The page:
Democracy Rating: Zimbabwe Party Free Now, Says Freedom House
Democracy watch group, Freedom House has rated most countries of the world poor on democracy prospects, including the including China and United States.
But following the ouster of Zimbabwe’s longtime leader Robert Mugabe, Freedom House ranked the country “partly free” overall.
However, Freedom House rated Zimbabwe down on the undemocratic manner Mugabe was ejected from office and militarised way, Emmerson Mnangagwa became the president.
“Zimbabwe declined in our scores for 2017, but this was largely due to the fact that President Mugabe was pushed out by non-democratic means, and he was succeeded through non-democratic means,” says Arch Puddington, Freedom House Scholar, adding, “We do hope that some of the promises that have been made of reform and liberalization and serious Democratic elections are fulfilled. If they are, we will see improvements in Zimbabwe’s scores.”
The group, according to a VOA report said democratic principles such as election integrity and freedom of the press are weakening globally for the 12th consecutive year.
“There are more countries — in the case of 2017, many more countries — that showed declines in freedom than showed improvements,” says Arch Puddington, Freedom House Distinguished Scholar for Democracy Studies, who spoke with VOA ahead of the report’s release.
According to Freedom House, which analyzed data from 195 countries over the 2017 calendar year, 88 countries were rated “free,” 58 countries were rated “partly free,” and 49 countries were rated “not free” in its latest report.
The VOA is report is below
Among the report’s major findings was the weakening of the United States as a champion of democracy, a standing further complicated by the ongoing special counsel’s investigation of Russian interference in the 2016 presidential election.
“There are problems with the elections that you don’t find in most well-established democracies,” says Puddington, who cited excessive money in campaigns and state laws making voting more difficult as major factors that can undermine the electoral process.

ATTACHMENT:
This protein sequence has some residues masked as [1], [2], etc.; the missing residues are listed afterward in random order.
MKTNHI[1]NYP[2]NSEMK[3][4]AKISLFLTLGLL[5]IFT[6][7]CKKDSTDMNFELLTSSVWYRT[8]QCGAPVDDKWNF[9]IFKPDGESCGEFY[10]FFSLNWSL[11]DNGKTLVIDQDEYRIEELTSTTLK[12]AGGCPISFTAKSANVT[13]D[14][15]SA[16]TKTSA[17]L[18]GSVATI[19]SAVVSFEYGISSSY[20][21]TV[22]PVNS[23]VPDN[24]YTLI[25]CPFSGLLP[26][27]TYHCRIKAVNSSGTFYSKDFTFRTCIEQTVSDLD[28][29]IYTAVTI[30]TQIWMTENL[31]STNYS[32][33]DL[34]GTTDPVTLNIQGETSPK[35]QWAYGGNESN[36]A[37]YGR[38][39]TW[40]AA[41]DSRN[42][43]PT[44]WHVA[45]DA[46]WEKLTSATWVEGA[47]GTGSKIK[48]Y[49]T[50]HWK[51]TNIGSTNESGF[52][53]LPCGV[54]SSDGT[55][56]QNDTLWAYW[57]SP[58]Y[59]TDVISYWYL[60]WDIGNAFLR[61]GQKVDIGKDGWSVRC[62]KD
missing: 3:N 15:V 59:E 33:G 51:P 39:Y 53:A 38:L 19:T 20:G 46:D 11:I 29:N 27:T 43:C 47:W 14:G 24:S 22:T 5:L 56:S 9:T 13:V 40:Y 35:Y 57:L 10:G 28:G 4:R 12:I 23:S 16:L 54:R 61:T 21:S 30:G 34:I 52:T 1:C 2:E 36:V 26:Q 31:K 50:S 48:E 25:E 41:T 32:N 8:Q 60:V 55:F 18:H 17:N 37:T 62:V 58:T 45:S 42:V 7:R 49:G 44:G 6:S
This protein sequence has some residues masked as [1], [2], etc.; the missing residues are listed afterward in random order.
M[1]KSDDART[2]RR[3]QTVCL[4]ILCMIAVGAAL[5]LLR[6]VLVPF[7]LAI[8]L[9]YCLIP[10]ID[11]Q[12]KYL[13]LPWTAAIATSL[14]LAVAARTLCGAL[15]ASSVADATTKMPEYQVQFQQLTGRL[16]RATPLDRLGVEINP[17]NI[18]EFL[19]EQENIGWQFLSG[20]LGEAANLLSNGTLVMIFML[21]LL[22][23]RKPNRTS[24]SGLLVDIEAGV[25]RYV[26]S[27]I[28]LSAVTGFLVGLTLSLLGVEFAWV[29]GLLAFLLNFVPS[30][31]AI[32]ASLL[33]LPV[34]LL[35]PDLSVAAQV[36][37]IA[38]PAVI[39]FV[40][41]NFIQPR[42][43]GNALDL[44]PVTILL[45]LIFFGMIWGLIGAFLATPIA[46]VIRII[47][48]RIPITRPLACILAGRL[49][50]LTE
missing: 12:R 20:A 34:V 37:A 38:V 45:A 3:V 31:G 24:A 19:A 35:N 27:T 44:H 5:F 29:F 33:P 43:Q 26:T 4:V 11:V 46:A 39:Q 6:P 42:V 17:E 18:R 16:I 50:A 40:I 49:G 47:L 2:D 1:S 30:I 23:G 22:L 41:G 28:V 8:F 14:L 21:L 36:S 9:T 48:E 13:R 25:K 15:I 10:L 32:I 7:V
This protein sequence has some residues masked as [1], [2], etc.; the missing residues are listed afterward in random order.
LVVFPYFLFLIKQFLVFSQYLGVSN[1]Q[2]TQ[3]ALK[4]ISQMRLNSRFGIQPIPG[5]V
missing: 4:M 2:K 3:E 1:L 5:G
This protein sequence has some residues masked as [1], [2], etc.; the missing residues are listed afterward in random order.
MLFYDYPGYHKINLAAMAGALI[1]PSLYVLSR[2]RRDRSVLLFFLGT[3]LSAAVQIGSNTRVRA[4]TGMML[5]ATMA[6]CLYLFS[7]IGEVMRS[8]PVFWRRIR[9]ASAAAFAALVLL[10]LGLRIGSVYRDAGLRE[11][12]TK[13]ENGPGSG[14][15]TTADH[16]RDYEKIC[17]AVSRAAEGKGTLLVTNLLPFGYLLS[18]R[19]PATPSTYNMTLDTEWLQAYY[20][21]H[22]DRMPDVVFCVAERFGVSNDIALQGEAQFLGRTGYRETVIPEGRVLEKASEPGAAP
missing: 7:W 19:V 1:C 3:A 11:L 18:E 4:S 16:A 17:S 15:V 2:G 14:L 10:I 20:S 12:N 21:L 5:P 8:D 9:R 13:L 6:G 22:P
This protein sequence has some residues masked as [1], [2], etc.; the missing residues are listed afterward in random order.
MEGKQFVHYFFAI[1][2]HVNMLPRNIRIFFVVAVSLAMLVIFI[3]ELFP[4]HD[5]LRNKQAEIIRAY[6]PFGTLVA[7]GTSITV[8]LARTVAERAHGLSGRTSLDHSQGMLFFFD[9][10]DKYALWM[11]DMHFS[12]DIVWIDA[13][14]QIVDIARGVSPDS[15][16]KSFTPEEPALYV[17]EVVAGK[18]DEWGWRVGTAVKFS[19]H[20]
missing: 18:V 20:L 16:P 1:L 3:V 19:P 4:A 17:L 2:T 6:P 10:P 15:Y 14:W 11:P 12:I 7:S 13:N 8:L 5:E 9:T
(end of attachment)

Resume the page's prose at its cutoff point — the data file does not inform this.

In its assessment of the U.S., Freedom House pointed to ethical quandaries facing the current administration, including the Trump family’s business ties and the potential for conflicts of interest, as well as the president’s decision not to disclose his tax returns.
The White House has cited an ongoing tax audit as a factor in not releasing Trump’s tax returns.
Freedom House highlighted the intensification of repression under Chinese leader Xi Jinping as a contributing factor in the country’s overall downward trend and “not free” ranking.
“We’ve noticed efforts by China to influence the way other countries deal with China, talk about China, what scholars write about China, what journalists write about China,” says Puddington. “We see a kind of creeping policy of trying to expand the Chinese censorship system that is pervasive inside China to other countries such as Australia, New Zealand, Canada, even the United States, not to mention Asian countries who are neighbors of China, as well.”
In “partly free” ranked countries like Myanmar, experts say the findings are mixed, citing the country’s transition from military rule toward democracy with its worsening humanitarian crisis following the mass exodus of Rohingya Muslims into neighboring Bangladesh.
Even with economic and political instability in Nicaragua and Venezuela, Freedom House experts say there’s positive developments for the rest of the region.
“The new [Ecuadorean] president Lenin Moreno has dismantled some of the measures that his predecessor had put in place,” says Puddington, adding “he’s also shown a willingness to have a serious dialogue with reformist elements in the country and to prosecute officials for corruption.”
Even with increased engagement with the U.S., Freedom House upheld Cuba’s “not free” ranking, pointing to freedom of the press and open debate as one area needing improvement.
Despite “not free” rankings and ongoing wars in Iraq and Afghanistan, Freedom House highlighted both as countries to watch throughout 2018.
“It doesn’t necessarily mean that the country is moving in the wrong direction or in the right direction,” says Puddington. “It just means that there are a lot of things going on in that country. And we anticipate that there will be changes in the next year.”
Analysts say progress toward democratic elections and effective civilian governments could signal major developments for both countries in the months ahead.